H-4A visa -- "The Foreign Worker Importation Act of 2003."

H-4B visa -- "The Illegal Alien and September 11th Hijacker Adjustment Act of 2003."

The H-4A aliens will be new arrivals who apply for their visas at U.S. consulates abroad in order to take pre-arranged jobs in the United States that Americans supposedly won't do -- or won't do for what the employers are willing to pay, more accurately.

The H-4A applicants will miraculously apply and be hired for American jobs while they're still in their home countries, and while Americans are unemployed at home. Amazing, isn't it?

Successful H-4A applicants will be imported for three years, renewable for another three years. Corporations employing more than 500 workers can get in on the H-4A action for a one-time fee of $1,000. Smaller companies can buy the privilege of importing foreign workers for even fewer pieces of silver -- $500. Each lucky H-4A alien will pay an additional application fee, to be determined later.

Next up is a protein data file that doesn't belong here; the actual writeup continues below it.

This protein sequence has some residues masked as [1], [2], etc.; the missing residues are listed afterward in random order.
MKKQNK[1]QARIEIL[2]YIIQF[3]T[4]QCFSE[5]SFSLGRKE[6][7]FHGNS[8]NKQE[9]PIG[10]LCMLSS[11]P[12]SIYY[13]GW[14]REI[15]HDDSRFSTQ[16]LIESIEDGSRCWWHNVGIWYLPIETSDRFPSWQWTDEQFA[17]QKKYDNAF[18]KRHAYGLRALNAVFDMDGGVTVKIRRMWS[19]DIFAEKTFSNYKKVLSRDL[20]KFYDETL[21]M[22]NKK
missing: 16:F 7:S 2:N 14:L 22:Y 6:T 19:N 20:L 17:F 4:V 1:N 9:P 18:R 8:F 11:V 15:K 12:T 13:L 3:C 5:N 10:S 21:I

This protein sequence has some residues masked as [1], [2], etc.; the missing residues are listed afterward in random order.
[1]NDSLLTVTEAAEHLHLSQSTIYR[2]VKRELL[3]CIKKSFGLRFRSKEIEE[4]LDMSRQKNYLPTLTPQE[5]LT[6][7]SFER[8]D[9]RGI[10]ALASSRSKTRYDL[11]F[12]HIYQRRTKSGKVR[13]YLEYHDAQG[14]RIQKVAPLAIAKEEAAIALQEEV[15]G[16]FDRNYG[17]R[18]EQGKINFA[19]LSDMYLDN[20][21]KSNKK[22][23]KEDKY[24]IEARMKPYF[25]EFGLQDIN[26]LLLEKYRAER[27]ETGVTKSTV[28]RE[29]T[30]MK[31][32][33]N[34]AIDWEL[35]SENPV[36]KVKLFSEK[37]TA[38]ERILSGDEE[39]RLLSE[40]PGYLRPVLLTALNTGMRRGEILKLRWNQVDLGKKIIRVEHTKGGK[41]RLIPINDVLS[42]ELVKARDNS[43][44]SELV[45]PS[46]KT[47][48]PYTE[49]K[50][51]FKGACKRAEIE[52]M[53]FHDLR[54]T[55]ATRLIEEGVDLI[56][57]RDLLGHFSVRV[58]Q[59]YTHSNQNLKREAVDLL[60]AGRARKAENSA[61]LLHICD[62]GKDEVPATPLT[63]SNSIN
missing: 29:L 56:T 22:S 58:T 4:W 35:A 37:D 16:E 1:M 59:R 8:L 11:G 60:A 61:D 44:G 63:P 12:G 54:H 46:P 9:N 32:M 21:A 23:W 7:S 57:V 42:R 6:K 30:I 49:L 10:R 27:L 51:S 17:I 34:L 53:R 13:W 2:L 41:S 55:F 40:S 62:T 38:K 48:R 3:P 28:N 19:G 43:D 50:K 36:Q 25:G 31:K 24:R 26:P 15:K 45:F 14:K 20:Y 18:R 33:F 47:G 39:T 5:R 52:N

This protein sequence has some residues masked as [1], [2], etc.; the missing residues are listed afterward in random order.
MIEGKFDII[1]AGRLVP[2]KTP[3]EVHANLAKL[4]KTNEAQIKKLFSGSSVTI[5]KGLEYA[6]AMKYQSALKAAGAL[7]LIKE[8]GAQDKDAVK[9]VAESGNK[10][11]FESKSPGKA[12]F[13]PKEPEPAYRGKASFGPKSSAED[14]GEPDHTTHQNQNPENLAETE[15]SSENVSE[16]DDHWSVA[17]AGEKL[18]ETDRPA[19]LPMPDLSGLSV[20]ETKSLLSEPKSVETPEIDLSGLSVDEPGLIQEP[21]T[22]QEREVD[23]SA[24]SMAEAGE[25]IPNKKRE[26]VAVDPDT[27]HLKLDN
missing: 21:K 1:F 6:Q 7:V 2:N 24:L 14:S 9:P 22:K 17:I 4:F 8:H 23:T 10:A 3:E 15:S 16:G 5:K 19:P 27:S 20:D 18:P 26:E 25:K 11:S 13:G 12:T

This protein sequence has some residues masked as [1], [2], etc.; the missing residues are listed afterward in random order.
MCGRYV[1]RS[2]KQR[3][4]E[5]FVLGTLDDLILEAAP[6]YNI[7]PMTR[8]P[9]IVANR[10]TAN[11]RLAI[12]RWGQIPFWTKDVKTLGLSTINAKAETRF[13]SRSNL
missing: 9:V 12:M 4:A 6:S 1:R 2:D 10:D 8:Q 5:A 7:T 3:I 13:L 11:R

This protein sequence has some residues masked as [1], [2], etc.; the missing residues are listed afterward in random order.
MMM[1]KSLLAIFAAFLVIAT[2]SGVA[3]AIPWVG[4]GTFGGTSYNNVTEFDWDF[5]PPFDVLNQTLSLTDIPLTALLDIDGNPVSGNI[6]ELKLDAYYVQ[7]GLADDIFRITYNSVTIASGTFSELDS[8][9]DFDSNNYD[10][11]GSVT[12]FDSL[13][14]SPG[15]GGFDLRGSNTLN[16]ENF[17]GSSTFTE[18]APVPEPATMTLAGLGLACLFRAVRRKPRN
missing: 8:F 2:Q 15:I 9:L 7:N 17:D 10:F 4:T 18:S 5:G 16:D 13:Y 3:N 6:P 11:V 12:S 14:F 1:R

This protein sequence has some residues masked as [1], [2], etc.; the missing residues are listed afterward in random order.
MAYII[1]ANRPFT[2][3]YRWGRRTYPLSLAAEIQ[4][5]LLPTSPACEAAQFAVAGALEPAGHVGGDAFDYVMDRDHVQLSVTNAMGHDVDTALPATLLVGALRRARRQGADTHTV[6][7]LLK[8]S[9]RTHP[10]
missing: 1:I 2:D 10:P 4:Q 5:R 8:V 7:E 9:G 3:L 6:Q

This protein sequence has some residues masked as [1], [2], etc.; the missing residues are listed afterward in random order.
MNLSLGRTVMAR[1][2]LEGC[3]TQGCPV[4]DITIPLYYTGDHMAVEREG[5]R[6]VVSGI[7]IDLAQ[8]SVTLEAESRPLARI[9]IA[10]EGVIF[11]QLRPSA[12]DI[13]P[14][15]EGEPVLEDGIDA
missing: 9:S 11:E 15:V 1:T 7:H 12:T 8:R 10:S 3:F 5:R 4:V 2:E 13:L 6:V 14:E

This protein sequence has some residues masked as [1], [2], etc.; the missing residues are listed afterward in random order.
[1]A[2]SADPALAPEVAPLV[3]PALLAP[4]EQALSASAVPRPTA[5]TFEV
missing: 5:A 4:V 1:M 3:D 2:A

After getting a foot in the door with non-immigrant status, the next step for these newly-minted non-immigrants will be to file for permanent residence through the very same employer or perhaps through a new-found family member.

And after seven years with a "green card" -- voila! -- United States citizenship.

Non-immigrant visas are intended for foreign tourists, students, diplomats, journalists, crewmen, nurses, artists, entertainers, language students, cultural exchange visitors, and certain of their spouses and children. The visas allow foreign nationals into the country legally for limited purposes, without resorting to sneaking in through someone's ranch, or in the trunk of a car.